The great literacy machine

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The computer, not always the first to read its own printout, has seized upon the statistic that a lot of people, according to computer tests, are functionally illiterate. The computer is about to do something about it. In the near future, we are promised, more and more terminals are going to be talking to us rather than relying upon our increasingly precarious ability to read their instructions.

In the meantime, Bell Laboratories in New Jersey has stepped into the emergency, developing a computer that will make a quick fix on our dwindling powers of print communication until the new talking computers come on line, replacing reading and writing forever.

The Bell engineers call their computer the Writer's Workbench. They might have called it Strunk and White or Theodore Bernstein because both ''The Elements of Style'' and ''The Careful Writer'' by those authors-on-authoring have been programmed into the Workbench.

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The Workbench, in effect, is a mechanical literary critic. A person feeds in his or her tortured prose and out pop suggestions such as haven't been heard since Miss Totman tut-tutted over your sixth-grade English papers. Simplify! Use ''use'' instead of ''utilize.'' And stop splitting all those infinitives, or else.

Then the Workbench, like Miss Totman, gives one final sniff and grades you. The editors of Discovery magazine had the clever idea awhile back of submitting for judgment the Gettysburg Address and the first paragraph of ''A Tale of Two Cities.'' The Workbench was not pleased. It ordered Lincoln to shorten his sentences - an average of 26.7 words in length - to something closer to 15. ''Your document,'' the Workbench advised him, ''contains many more complex sentences than is common for this type of text.''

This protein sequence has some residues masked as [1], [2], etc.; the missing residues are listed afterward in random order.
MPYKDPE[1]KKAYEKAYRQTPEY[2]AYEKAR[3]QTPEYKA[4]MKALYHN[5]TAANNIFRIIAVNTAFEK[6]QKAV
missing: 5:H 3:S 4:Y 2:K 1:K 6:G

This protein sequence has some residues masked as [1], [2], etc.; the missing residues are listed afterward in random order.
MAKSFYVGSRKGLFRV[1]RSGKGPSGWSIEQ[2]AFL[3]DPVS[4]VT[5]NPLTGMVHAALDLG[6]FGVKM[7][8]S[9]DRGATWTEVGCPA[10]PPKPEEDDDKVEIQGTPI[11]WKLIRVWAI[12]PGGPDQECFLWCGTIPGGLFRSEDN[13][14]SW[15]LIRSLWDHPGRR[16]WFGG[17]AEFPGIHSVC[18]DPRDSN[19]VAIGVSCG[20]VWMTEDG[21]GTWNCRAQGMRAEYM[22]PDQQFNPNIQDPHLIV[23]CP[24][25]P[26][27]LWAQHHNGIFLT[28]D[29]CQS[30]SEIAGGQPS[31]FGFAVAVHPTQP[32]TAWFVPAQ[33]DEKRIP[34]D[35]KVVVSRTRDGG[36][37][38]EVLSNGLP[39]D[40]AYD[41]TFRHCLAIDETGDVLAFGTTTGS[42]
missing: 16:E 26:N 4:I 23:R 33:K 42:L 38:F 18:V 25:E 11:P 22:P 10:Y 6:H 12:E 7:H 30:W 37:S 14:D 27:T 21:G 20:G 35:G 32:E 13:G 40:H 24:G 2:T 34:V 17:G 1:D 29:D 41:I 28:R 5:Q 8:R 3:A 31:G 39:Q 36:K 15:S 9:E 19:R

But Lincoln got off lightly compared to Dickens, whose sentences proved to be 100 percent ''complex.'' The Workbench had a couple of helpful suggestions. Instead of reading, ''It was the best of times, it was the worst of times, it was the age of wisdom, it was the age of foolishness . . .'', the opening sentence might run: ''The times were the best and worst, wise and foolish.''

See what we're driving at, Charlie?

As for Abe and his ''Fourscore and seven years ago our fathers brought forth on this continent, a new nation, conceived in Liberty . . .''? Well, Workbench cut through all that verbiage to produce this streamlined alternative: ''Eighty-seven years ago our grandfathers created a free nation here.''

All we can say is: don't let Workbench near the King James Bible. And any delinquent who feeds W. W. ''To be or not to be . . .'' ought to be dangled from the nearest participle.

The electric jogging track was invented to give people the exercise that all the other machines, like automobiles and escalators, were sparing them. There's the same irony to the Writer's Workbench - not to mention all those audio-visual devices schools buy for their Communications Consultancy Centers when they discover Johnny can't read, at least partly because of all the television he watches.

Don't get us wrong. We're practically crazy about computers. But the world needs programmers to tell the programmers what to program computers for. As they like to say in the trade: what should be the man-machine interface?

We like the answer of Charles Shoemaker, an engineer at the Army's Aberdeen Proving Grounds in Maryland. ''The idea is to use a robot to eliminate an onerous, difficult, and fatiguing type of task,'' Mr. Shoemaker has concluded - and he doesn't mean reading or writing. He means war.

Now if war could be turned into a kind of sci-fi drama of sophisticated tin soldiers vs. sophisticated tin soldiers, that would be a truly civilized use of the machine. Then soldiers and the rest of us might have the leisure to learn how to read and write properly again. All by ourselves. Without machines.

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